California's Uninsured on the Eve of ACA Open Enrollment
Section 5: About the terms used in this report
The Eligible Uninsured: For purposes of this report, the uninsured are defined as those Californians ages 19-64 who have been without coverage for at least two months. Those who had been uninsured for less than two months were excluded from the survey since they may be experiencing a short period of uninsurance (i.e. someone who is between jobs), and the goal of the survey was to capture the experiences and views of those who have been without insurance for a longer period of time and are poised to experience the new coverage provisions of the ACA. Because the coverage expansions under the ACA do not extend to undocumented immigrants, most analysis is based on the 78 percent of this group who report being U.S. citizens or permanent residents, described in shorthand as the ‘eligible uninsured’. Those who volunteered they were here on student visas are also included in this category.
The Undocumented Uninsured: For the purposes of this report, undocumented immigrants are defined as those who reported a) they were not born in the United States or Puerto Rico, b) they came to this country without a green card, and c) they have not received a green card or become a permanent resident since arriving. There are several ways that this definition, while workable for the purposes of a broad analysis of this sort, falls short of the complexity of real life. First, it relies on self-reporting, and since respondents have an incentive not to reveal unlawful immigration status, it is undoubtedly a somewhat imperfect measure. Second, those that did not answer all three in the series of immigration status items (24 respondents) were not able to be categorized. Third, by necessity of time and efficiency, the survey did not allow for a full exploration of the many nuances inherent in the U.S. immigration system. For example, this category may actually include a small number of individuals in California as refugees, asylees or other humanitarian immigrants who might better be placed among the ‘eligible uninsured’. The survey, unfortunately, does not allow this level of detailed sorting.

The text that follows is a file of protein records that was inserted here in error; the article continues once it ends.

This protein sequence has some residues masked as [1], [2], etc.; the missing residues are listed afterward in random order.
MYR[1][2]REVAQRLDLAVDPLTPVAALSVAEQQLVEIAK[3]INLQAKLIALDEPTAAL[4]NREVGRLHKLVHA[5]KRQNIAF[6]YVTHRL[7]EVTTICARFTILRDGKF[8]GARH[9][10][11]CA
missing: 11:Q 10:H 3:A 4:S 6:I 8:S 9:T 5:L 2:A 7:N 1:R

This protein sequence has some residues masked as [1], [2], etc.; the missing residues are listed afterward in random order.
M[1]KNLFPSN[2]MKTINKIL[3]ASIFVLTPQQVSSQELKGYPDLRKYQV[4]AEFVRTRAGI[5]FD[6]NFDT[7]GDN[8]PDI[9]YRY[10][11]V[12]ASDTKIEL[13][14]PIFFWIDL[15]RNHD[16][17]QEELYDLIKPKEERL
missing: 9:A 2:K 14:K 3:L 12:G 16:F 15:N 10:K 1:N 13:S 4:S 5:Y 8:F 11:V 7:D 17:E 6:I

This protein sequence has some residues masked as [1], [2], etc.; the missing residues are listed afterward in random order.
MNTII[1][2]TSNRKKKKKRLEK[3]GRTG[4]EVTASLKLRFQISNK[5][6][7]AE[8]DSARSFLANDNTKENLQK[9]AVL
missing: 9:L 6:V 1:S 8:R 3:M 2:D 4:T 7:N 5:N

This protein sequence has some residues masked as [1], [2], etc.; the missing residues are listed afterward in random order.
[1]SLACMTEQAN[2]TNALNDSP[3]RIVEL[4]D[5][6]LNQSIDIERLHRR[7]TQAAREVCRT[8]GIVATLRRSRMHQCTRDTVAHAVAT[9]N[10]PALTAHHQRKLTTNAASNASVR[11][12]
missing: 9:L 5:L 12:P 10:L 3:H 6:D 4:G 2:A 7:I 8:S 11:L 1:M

Income categories: Because eligibility for two of the law’s main components – the Medi-Cal expansion and the tax credits being made available to purchase insurance on the new exchanges – is based on an individual’s family income relative to the federal poverty level (FPL), in many cases we report survey results among the eligible uninsured by FPL categories. Those with incomes 138% FPL or less (roughly $32,000 a year for a family of 4) will be eligible for Medi-Cal coverage, while those with incomes greater than 138% and up to 400% FPL (roughly $32,000-$94,000 for a family of 4), will be eligible for subsidies to purchase insurance through Covered California, the state’s new marketplace. Those with incomes above 400% FPL will be allowed to buy insurance through Covered California, but will not be eligible for subsidy assistance. For convenience, we will sometimes refer to the group with incomes 138% FPL or less as the “Medi-Cal target group”, and those greater than 138% and up to 400% FPL as the “exchange subsidy target group”. These obviously are approximations that do not allow for every real world exception to be taken into account. For example, lawfully present immigrants may remain subject to a five year wait before they may enroll in Medi-Cal, but for the purposes of this analysis they are included in the Medi-Cal target group if they meet the income criteria. Similarly, some of those in the exchange subsidy target group may not be eligible for marketplace subsidies if they have access to affordable employer coverage, a situation difficult to ascertain in a phone survey.